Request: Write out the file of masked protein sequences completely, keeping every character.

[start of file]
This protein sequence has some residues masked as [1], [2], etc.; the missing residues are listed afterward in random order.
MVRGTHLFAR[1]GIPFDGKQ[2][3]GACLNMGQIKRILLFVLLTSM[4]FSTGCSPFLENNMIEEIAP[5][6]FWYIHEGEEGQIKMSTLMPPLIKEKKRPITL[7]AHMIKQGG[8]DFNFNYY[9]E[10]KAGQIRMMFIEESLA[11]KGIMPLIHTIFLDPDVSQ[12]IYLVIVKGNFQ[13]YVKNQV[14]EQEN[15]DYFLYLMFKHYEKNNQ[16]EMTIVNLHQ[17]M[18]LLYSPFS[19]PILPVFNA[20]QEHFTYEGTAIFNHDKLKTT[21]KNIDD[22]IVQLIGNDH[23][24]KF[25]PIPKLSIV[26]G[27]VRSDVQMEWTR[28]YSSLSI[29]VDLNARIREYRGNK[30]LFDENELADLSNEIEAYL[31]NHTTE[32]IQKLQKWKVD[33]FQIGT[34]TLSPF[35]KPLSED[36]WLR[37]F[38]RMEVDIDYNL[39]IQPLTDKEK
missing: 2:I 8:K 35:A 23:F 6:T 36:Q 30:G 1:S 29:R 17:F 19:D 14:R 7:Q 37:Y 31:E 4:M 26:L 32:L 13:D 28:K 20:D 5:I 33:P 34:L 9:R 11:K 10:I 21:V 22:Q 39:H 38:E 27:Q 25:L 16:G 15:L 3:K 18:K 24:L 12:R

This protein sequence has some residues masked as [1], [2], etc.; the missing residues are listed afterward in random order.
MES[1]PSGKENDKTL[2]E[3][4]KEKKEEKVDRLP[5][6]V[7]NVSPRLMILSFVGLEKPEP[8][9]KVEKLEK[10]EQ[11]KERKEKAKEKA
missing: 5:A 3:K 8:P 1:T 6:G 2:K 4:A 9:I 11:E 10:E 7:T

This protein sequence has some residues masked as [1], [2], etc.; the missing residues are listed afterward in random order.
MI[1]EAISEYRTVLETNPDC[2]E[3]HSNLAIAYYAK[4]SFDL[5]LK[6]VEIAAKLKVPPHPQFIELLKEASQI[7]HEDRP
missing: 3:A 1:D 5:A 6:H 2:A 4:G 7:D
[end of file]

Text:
This protein sequence has some residues masked as [1], [2], etc.; the missing residues are listed afterward in random order.
MVRGTHLFAR[1]GIPFDGKQ[2][3]GACLNMGQIKRILLFVLLTSM[4]FSTGCSPFLENNMIEEIAP[5][6]FWYIHEGEEGQIKMSTLMPPLIKEKKRPITL[7]AHMIKQGG[8]DFNFNYY[9]E[10]KAGQIRMMFIEESLA[11]KGIMPLIHTIFLDPDVSQ[12]IYLVIVKGNFQ[13]YVKNQV[14]EQEN[15]DYFLYLMFKHYEKNNQ[16]EMTIVNLHQ[17]M[18]LLYSPFS[19]PILPVFNA[20]QEHFTYEGTAIFNHDKLKTT[21]KNIDD[22]IVQLIGNDH[23][24]KF[25]PIPKLSIV[26]G[27]VRSDVQMEWTR[28]YSSLSI[29]VDLNARIREYRGNK[30]LFDENELADLSNEIEAYL[31]NHTTE[32]IQKLQKWKVD[33]FQIGT[34]TLSPF[35]KPLSED[36]WLR[37]F[38]RMEVDIDYNL[39]IQPLTDKEK
missing: 2:I 8:K 35:A 23:F 6:T 36:Q 30:G 1:S 29:R 17:F 19:D 14:R 7:Q 37:Y 31:E 4:M 26:L 32:L 13:D 28:K 20:D 5:I 33:P 34:L 9:R 11:K 10:I 21:V 22:Q 39:H 38:E 27:Q 25:L 16:G 15:L 3:K 18:K 24:L 12:R

This protein sequence has some residues masked as [1], [2], etc.; the missing residues are listed afterward in random order.
MES[1]PSGKENDKTL[2]E[3][4]KEKKEEKVDRLP[5][6]V[7]NVSPRLMILSFVGLEKPEP[8][9]KVEKLEK[10]EQ[11]KERKEKAKEKA
missing: 5:A 3:K 8:P 1:T 6:G 2:K 4:A 9:I 11:E 10:E 7:T

This protein sequence has some residues masked as [1], [2], etc.; the missing residues are listed afterward in random order.
MI[1]EAISEYRTVLETNPDC[2]E[3]HSNLAIAYYAK[4]SFDL[5]LK[6]VEIAAKLKVPPHPQFIELLKEASQI[7]HEDRP
missing: 3:A 1:D 5:A 6:H 2:A 4:G 7:D